The child endangerment case against “tanning mom” Patricia Krentcil is going to a grand jury, officials in New Jersey said Monday. Krentcil, whose evident pride in her leathery, mahogany skin has made her a media sensation, seemed to think she was off the hook on charges she took her 5-year-old into her beloved tanning booth.
“I just have to go and sign papers. That's all,” she said. Instead, the grand jury which will hear the case in the next few weeks could decide to indict her.
Krentcil, 44, was far more focused on a new action figure doll of her that a novelty company has begun hawking. Presented with the doll Monday, she expressed shock and anger - and threatened to sue.
"Oh my God!!" she screamed. "That doesn't look like me! - You wait ’til my attorney attacks this issue.” The doll has blazing neon-yellow hair and a crispy, dark orange complexion that isn’t too far off.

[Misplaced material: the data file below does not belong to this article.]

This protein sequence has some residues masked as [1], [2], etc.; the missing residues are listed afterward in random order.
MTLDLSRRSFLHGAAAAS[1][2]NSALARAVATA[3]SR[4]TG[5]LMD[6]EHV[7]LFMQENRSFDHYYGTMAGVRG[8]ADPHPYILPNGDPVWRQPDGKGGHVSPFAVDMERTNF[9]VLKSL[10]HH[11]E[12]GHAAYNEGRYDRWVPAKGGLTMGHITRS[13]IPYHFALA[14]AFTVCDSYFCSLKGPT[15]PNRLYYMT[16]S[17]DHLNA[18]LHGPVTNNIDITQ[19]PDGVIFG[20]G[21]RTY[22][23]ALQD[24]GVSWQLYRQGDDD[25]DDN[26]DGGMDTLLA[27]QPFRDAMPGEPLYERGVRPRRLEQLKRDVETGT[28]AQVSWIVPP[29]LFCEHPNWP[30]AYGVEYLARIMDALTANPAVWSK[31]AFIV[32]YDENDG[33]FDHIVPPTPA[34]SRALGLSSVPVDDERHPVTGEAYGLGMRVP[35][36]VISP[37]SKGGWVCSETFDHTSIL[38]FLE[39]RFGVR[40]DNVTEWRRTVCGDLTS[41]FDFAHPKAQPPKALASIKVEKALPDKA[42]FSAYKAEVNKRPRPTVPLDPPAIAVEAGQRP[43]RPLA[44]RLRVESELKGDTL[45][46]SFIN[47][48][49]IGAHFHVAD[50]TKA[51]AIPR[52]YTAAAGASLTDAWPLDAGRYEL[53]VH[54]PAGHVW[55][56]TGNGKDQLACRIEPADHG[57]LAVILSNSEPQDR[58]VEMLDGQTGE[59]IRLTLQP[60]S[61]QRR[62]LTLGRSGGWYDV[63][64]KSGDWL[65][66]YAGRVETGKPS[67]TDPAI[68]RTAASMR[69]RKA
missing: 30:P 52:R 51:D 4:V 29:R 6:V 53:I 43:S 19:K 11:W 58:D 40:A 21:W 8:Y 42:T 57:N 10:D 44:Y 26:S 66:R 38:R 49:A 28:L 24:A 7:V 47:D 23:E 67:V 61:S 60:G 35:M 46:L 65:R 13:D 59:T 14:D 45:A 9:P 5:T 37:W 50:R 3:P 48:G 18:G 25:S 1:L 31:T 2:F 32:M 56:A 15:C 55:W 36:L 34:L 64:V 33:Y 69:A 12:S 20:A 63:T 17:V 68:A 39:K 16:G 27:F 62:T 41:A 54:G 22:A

Krentcil, dressed in costume jewelry, a peach top, black pants and her trademark sunglasses and pink lipstick, examined the doll outside her mother-in-law’s house in Parsippany, N.J.
“I want to go on David Letterman and make a laugh out of this doll,” she said. "This is not gonna end. This is ridiculous.”
Krentcil, of Nutley, N.J., pleaded not guilty in May to second degree child endangerment after her daughter, Anna, was treated for a sunburn at school and told school officials she tanned with her mother. New Jersey law bans children under 14 from tanning booths.
Her parents say the child merely spent too much time outside on a sunny day.
Krentcil, a mother of five who normally visits a tanning booth five times a week, said she’s been too busy lately to keep up her routine. "I spray," she said, smiling
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